The best books on the emergence of modern China

Bill Hayton Author Of The Invention of China
By Bill Hayton

The Books I Picked & Why

Great State: China and the World

By Timothy Brook

Great State: China and the World

Why this book?

A great place to start to understand the long history of connections between East Asia and the rest of the world. Thirteen chapters take the reader from the Mongol Empire in the thirteenth century up to the end of the Second World War. Each follows a particular person and their encounters with peoples of Inner and Central Asia, Europe, and Africa. They show how many things that historians have assumed to be ‘Chinese’ were borrowed from foreigners. Even the idea of the Great State, the framework through which later Chinese emperors used to describe their realm was taken from the Mongols. They also allow us to remember the ‘messiness’ of history with pioneers and villains on all sides.


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Mr. Smith Goes to China: Three Scots in the Making of Britain's Global Empire

By Jessica Hanser

Mr. Smith Goes to China: Three Scots in the Making of Britain's Global Empire

Why this book?

This is a jewel of a book. It takes a strange coincidence and weaves it into a wonderful tale of world history. It explores the lives of three Scotsmen, all called George Smith but not related, who traded in Asia during the eighteenth century, a crucial time for the development of the East India Company and ties between East and West. It really opens a window into the lives of these pioneers and brings this neglected history alive. In particular, it complicates the usual story of the East India Company by showing how it was a force for stability in trade with China and it was the ‘free traders’ taking inspiration from people like the economist Adam Smith back in London, who upset the relations and created the conditions for the nineteenth-century Opium War.


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The Opium War: Drugs, Dreams, and the Making of Modern China

By Julia Lovell

The Opium War: Drugs, Dreams, and the Making of Modern China

Why this book?

A brilliant account of the two Opium Wars showing how they have been remembered in particular ways in order to make modern political points. Lovell shows us how political operators on both sides used the question of the opium trade to further their own interests. It exposes the nasty business of imperialism but also takes down a lot of myths about the wars. The book allows us to see the conflicts both in terms of what happened at the time, and how views over those events changed over the following century and a half. She explores the international history of opium and how it became linked with racist representations of Chinese overseas and how this continues to affect relations between peoples and governments today.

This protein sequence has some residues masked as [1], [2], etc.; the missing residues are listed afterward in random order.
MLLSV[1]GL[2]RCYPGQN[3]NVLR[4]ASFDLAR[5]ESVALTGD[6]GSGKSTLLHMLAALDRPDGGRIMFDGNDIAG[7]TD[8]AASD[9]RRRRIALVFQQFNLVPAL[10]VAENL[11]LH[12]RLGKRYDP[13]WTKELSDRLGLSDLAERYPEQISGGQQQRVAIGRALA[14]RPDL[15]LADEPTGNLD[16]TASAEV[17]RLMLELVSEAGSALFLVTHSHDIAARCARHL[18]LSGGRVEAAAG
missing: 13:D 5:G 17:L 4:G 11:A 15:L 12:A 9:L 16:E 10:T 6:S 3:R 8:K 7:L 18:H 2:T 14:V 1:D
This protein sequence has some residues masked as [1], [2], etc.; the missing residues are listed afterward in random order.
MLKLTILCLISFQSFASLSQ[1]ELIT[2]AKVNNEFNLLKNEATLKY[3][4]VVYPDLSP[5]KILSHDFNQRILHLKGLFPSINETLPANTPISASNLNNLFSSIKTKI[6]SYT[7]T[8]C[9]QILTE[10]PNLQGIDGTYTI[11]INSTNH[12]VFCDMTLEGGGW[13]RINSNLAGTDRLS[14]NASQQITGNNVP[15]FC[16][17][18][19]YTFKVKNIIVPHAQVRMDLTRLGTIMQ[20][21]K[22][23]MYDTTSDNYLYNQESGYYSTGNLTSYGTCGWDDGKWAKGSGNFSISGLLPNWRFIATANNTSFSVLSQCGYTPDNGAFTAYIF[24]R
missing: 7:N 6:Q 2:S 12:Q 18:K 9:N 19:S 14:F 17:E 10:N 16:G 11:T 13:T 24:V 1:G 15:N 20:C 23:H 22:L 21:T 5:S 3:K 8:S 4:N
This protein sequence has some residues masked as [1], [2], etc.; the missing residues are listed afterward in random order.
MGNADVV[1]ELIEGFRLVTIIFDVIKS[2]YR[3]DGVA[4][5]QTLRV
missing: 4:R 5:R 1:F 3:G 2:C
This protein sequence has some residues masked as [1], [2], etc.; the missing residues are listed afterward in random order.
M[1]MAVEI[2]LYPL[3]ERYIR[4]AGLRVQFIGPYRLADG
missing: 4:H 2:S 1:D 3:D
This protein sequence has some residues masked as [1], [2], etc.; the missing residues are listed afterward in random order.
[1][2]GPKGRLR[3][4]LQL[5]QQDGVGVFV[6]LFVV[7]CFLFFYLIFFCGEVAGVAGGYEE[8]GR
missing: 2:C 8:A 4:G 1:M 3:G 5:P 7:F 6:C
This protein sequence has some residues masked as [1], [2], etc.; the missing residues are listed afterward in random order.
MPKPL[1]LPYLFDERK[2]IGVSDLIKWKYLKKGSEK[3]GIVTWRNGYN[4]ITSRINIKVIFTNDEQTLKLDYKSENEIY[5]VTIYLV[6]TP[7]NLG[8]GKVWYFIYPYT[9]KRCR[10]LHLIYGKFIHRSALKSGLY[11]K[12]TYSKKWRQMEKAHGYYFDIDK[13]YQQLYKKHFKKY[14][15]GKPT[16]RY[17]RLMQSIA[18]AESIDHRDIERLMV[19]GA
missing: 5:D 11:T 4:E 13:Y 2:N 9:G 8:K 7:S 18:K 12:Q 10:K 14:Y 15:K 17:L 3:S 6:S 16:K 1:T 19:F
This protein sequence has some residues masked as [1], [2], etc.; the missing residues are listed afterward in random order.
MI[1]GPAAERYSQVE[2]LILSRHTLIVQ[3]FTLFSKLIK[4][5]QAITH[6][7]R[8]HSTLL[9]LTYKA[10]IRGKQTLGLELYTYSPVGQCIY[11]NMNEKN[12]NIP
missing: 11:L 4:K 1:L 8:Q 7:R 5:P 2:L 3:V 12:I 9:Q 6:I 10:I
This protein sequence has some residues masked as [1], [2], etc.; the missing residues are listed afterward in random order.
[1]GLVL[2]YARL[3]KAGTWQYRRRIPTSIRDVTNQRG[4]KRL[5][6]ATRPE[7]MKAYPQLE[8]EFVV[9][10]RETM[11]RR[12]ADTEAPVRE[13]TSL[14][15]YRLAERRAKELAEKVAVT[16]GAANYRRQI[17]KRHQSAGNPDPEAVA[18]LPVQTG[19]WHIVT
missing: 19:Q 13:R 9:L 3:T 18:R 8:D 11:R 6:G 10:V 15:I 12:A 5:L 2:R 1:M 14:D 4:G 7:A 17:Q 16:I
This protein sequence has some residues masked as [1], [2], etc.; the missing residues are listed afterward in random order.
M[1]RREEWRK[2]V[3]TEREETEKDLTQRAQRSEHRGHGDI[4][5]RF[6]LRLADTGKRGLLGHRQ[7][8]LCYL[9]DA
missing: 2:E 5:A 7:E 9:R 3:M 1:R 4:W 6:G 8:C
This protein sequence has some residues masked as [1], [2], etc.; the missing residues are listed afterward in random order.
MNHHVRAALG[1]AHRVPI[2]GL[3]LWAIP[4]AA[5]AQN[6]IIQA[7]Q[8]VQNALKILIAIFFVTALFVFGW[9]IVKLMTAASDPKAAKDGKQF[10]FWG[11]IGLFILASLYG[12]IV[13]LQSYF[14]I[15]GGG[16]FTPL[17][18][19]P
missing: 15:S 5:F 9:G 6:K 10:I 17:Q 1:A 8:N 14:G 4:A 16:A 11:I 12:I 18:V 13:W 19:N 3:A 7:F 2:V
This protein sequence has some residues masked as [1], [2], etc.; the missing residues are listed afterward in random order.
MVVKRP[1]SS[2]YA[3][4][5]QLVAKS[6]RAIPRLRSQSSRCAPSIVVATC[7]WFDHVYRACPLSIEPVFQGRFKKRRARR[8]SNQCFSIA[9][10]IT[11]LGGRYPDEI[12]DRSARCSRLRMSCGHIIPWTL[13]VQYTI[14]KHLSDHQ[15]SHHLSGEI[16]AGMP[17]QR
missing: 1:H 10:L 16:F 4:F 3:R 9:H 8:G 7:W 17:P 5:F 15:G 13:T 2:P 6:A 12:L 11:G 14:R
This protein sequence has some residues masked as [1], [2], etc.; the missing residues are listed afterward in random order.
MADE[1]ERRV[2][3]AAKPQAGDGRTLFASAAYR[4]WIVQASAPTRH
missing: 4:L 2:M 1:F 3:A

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Wealth and Power: China's Long March to the Twenty-First Century

By Orville Schell, John Delury

Wealth and Power: China's Long March to the Twenty-First Century

Why this book?

This book is an excellent introduction to some of the most important characters in modern Chinese history, from nineteenth-century reformers to twentieth-century communist leaders. We meet some of the characters I write about in The Invention of China like the great journalist Liang Qichao and the revolutionary leader Sun Yat-sen, along with others such as Mao Zedong. The authors link their overlapping lives together showing how the old Qing Empire crumbled and was overthrown and replaced by a new Republic, which was itself overthrown within 40 years. It’s a great way to experience China’s journey from a time when it could be described as the ‘Sick Man of Asia’ to an era in which its ‘strength and power’ unsettled the world.


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Yuan Shikai: A Reappraisal

By Patrick Fuliang Shan

Yuan Shikai: A Reappraisal

Why this book?

Very few people outside China have even heard of Yuan Shikai, the last prime minister of the Qing Empire who became president of the Republic of China before briefly declaring himself to be a new emperor. If it hadn’t been for Yuan, however, China would look very different today. He held the country together for a few crucial years after the revolution but then took some decisions that split it apart. He has been vilified ever since as a buffoon and a dictator, but this book asks us to take him seriously as a neglected and important figure in China’s transition. Although the book focuses too much on trying to decide whether Yuan was a good or bad person, it does what it promises and ‘reappraises’ an important life.


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